US jobless claims rise 17K, but still lowest since 2000
Jobless claims filed by American workers rose by 17,000 to 283,000 last week, but the four-week moving average for jobless claims fell to its lowest level since May 2000.
The number of Americans filing new claims for unemployment benefits rose last week, but the underlying trend firmly pointed to strengthening labor market conditions.
Initial claims for state unemployment benefits increased 17,000 to a seasonally adjusted 283,000 for the week ended Oct. 18, the Labor Department said on Thursday.
That followed three straight weeks of declines, which had pushed claims to levels last seen in 2000. Last week's increase was in line with economists' expectations.
The four-week moving average of claims, considered a better measure of labor market trends as it irons out week-to-week volatility, fell to 281,000, the lowest level since May 2000, from a revised 284,000 in the previous week.
"It shows that job creation continued to forge ahead in October," said Jennifer Lee, a senior economist at BMO Capital Markets in Toronto.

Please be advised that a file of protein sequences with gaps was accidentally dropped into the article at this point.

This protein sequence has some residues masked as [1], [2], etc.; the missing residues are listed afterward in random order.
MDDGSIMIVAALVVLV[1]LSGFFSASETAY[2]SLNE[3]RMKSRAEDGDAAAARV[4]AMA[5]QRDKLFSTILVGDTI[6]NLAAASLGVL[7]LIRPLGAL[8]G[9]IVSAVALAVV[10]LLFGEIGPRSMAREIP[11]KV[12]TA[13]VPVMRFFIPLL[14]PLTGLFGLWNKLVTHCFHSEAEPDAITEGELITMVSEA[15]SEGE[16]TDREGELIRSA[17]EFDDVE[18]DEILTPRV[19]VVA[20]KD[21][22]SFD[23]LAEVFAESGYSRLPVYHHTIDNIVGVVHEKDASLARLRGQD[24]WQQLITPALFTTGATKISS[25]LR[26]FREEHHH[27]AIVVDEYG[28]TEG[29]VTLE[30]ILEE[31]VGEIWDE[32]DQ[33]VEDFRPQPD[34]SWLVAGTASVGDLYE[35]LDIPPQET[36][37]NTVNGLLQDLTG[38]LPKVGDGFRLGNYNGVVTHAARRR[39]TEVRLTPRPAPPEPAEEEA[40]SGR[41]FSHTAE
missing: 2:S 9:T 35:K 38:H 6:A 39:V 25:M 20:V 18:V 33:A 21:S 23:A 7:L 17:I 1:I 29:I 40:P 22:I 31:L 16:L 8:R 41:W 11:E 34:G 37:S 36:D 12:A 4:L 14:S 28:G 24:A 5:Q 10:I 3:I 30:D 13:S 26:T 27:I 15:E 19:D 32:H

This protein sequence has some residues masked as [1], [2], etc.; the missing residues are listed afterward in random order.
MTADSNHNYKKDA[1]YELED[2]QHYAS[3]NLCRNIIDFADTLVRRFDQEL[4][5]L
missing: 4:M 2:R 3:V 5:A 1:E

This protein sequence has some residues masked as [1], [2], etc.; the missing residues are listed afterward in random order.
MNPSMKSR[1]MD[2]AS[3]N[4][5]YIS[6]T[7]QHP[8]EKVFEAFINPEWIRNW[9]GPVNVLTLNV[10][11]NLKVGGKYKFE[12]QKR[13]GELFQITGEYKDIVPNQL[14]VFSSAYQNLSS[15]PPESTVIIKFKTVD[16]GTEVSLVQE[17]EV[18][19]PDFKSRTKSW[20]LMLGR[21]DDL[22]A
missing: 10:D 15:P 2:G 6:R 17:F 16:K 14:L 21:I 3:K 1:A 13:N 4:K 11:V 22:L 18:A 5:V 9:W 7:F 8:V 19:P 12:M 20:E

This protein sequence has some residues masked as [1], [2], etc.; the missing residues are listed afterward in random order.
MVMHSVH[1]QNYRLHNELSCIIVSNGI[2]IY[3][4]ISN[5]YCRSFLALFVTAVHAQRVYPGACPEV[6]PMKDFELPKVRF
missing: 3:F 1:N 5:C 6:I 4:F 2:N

Prices for U.S. Treasury debt fell to session lows, while the dollar rose to near a two-week high against the yen. U.S. stock futures were pointing to a higher open.
The claims data covered the week during which the government surveys businesses for October's nonfarm payrolls. The four-week average fell 18,750 between the September and October survey periods, suggesting another month of solid employment gains.
Payrolls increased by 248,000 last month and the jobless rate fell below 6 percent for the first time since July 2008.
The jobless claims report showed the number of people still receiving benefits after an initial week of aid fell 38,000 to 2.35 million in the week ended Oct. 11.
That was the lowest reading for the so-called continuing claims since December 2000, suggesting that some of the long-term unemployed were finding jobs.